Minnesotans Blood And Sun may or may not like the description (I have no idea, but some people can be touchy about it), but to me we are very, very firmly in neo-folk territory here. A bit of Weh, a dash of King Dude, a sidling up to a less kinetic Ancient VVisdom, maybe even some Nick Cave at his more acoustic bench and you get the drift: Strummed acoustic guitars, a variety of other strings such as violin here and there, excellent deep and gravelly singing in a sombre and serious tones. Heathen outlook, somehow edging towards the apocalyptic yet weaving a little melancholy rather than utter destruction.
As it is often seen as simple music but is, in fact, complex and delicate in construction this is difficult music to pull off.
Opening with ‘Hewn’, a short soundscape of hard work and honest sweat, ‘Merciless Master ‘ is ushered in on solid guitar and the weaving, swaying lines of the violin. It is immediately, effortlessly transportive. You are immediately in a complex world but guided by a collective who offer the impression of certainty in their views, a strident outlook but a plain spoken one. This marriage of the poetic simplicity to the deceptively complex musical arrangements is surely what this genre thrives on. Contrast and juxtaposition, the counterpoint of melodies carried by violin, guitar and voice; all swirled into the still underlying bleakness of the presentation. Listen to a song like the title track and you swiftly realise that not only are Blood And Sun accomplished and focused, but that from the lyrics you can make out without a sheet (again, there may be one in the CD, but not in the press pack, again) this is a harsh world. It is focussed, expressive music performed with skill and offered with devotion and conviction.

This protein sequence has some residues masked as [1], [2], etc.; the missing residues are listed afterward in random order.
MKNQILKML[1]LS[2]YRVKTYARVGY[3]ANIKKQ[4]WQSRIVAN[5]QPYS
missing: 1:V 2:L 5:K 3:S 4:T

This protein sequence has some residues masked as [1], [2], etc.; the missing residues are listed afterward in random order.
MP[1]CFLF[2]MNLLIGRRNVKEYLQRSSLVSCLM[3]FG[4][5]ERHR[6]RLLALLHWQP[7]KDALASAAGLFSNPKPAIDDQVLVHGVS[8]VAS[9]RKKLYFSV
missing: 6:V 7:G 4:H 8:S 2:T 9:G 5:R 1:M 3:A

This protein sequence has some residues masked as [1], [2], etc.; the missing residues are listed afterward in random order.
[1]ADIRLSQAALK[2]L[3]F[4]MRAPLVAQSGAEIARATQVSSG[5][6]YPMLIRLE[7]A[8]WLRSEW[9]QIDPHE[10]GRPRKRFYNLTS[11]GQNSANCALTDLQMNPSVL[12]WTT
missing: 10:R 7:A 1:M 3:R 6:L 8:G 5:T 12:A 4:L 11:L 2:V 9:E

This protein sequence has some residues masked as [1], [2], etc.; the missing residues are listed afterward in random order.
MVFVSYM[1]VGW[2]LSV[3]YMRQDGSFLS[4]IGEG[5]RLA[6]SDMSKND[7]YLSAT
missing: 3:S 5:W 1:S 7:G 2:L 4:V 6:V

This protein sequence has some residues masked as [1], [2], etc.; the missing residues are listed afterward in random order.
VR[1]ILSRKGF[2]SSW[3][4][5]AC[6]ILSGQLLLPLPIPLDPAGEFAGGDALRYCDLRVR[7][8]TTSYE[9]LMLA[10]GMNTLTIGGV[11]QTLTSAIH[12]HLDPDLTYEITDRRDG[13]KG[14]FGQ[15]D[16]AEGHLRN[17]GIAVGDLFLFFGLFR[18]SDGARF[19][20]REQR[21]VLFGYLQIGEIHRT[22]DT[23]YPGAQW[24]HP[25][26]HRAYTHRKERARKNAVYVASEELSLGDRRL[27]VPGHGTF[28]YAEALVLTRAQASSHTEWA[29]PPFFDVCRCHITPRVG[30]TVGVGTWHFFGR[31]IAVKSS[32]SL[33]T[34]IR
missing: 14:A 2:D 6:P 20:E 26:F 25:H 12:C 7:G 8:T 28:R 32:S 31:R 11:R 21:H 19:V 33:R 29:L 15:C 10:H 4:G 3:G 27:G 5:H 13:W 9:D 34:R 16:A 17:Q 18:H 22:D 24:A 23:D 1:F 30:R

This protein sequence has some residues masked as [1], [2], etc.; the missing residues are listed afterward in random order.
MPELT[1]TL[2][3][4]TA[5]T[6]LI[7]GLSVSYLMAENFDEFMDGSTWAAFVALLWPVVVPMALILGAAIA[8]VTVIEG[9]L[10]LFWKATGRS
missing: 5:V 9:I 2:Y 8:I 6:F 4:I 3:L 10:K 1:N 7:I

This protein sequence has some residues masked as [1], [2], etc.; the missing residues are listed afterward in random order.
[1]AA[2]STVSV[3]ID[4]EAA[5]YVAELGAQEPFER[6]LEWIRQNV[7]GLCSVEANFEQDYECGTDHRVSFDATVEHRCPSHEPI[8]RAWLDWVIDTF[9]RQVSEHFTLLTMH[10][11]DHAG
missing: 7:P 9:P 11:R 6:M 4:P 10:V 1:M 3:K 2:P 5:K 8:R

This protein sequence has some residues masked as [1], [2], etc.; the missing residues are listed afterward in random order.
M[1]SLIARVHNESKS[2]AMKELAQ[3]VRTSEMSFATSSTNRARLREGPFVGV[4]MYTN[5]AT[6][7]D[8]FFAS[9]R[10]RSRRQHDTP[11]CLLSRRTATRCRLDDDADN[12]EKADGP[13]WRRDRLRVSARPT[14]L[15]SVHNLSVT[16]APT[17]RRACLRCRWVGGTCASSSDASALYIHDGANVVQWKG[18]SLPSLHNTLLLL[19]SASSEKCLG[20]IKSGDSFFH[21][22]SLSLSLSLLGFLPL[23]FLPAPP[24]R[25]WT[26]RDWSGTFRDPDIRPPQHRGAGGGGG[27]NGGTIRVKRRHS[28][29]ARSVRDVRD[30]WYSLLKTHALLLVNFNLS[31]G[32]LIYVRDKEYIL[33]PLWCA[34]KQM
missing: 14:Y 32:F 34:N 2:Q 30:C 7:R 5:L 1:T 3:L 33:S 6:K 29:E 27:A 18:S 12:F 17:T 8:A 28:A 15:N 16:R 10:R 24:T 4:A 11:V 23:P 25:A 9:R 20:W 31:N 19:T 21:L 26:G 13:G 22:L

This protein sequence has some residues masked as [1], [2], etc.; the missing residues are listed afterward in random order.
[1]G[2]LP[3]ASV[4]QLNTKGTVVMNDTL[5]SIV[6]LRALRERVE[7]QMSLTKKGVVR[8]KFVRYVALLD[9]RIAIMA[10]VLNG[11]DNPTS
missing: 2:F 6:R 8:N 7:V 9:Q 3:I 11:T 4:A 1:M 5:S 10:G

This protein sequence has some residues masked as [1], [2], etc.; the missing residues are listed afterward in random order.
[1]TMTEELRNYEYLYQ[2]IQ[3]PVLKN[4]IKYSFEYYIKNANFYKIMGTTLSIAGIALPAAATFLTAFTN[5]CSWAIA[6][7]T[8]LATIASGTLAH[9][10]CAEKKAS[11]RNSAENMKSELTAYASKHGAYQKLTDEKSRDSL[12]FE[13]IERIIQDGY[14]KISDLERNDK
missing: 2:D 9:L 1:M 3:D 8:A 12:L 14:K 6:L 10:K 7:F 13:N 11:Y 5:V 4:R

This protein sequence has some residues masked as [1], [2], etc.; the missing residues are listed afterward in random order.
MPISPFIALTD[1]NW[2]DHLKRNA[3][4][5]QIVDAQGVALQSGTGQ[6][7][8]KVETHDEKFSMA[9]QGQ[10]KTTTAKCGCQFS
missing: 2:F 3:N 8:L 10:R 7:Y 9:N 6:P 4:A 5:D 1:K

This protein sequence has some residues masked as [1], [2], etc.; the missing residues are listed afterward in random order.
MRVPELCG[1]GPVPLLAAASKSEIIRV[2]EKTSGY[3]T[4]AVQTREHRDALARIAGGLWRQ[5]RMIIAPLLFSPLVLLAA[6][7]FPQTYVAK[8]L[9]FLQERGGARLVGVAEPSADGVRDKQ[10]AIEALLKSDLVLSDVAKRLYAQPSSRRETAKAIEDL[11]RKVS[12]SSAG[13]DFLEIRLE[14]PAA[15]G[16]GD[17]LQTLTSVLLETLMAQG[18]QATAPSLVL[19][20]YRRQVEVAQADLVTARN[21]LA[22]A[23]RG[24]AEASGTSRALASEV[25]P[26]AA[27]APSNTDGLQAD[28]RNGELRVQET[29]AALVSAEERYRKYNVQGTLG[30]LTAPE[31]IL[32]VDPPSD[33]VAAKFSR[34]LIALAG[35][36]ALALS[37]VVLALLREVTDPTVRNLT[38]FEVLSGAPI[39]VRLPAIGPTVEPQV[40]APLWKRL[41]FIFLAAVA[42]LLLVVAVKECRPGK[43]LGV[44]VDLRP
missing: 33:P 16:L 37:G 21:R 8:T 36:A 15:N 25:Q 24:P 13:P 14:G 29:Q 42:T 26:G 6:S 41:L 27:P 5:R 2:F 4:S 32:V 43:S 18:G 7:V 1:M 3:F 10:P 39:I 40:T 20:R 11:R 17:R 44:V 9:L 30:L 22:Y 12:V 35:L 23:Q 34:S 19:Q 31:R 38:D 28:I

The potential problem here though is that save for the soundscape interludes, there is a strange feeling of a uniformity of sound. The vocal rhythm in honesty varies little throughout and the rhyme structure similarly at least gives the impression of a template. Yes when the more sparse and occasionally unsettled ‘Tides’ with its breaking waves on cymbals and rumbling sea on drums dive perfectly and beautifully comes after ‘Keen’ the difference is stark initially, but if your mind waivers as you immerse yourself you can easily lose your place and for a moment or three wonder quite where on the album you are.
However that aside, this is an album full of deft touches and confident in its ability to control without stifling atmosphere or emotion and with songs like the deeply affecting closing song ‘Slaughter The Instant’ this should be snapped up by any and all fans of dark heathen neo-folk, Ancient VVisdom fans in particular. Nor for those seeking instant gratification, but more for true seekers.